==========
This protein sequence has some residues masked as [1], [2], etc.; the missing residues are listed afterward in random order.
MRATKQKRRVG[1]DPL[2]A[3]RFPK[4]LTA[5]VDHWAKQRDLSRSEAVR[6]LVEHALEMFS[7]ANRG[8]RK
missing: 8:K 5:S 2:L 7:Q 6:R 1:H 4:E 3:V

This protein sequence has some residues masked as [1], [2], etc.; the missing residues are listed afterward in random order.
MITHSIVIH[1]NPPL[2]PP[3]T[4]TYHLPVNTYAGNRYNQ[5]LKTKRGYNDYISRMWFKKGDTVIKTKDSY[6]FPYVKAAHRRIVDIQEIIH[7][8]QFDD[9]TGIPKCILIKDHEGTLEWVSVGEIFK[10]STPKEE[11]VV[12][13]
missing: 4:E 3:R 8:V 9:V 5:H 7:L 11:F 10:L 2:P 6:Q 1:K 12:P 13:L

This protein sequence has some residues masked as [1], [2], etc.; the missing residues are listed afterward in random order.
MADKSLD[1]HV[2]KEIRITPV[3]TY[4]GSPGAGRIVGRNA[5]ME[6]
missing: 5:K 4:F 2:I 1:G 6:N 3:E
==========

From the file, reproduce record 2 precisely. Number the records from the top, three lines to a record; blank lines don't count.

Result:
This protein sequence has some residues masked as [1], [2], etc.; the missing residues are listed afterward in random order.
MITHSIVIH[1]NPPL[2]PP[3]T[4]TYHLPVNTYAGNRYNQ[5]LKTKRGYNDYISRMWFKKGDTVIKTKDSY[6]FPYVKAAHRRIVDIQEIIH[7][8]QFDD[9]TGIPKCILIKDHEGTLEWVSVGEIFK[10]STPKEE[11]VV[12][13]
missing: 4:E 3:R 8:V 9:V 5:H 7:L 11:F 10:L 2:P 6:Q 1:K 12:P 13:L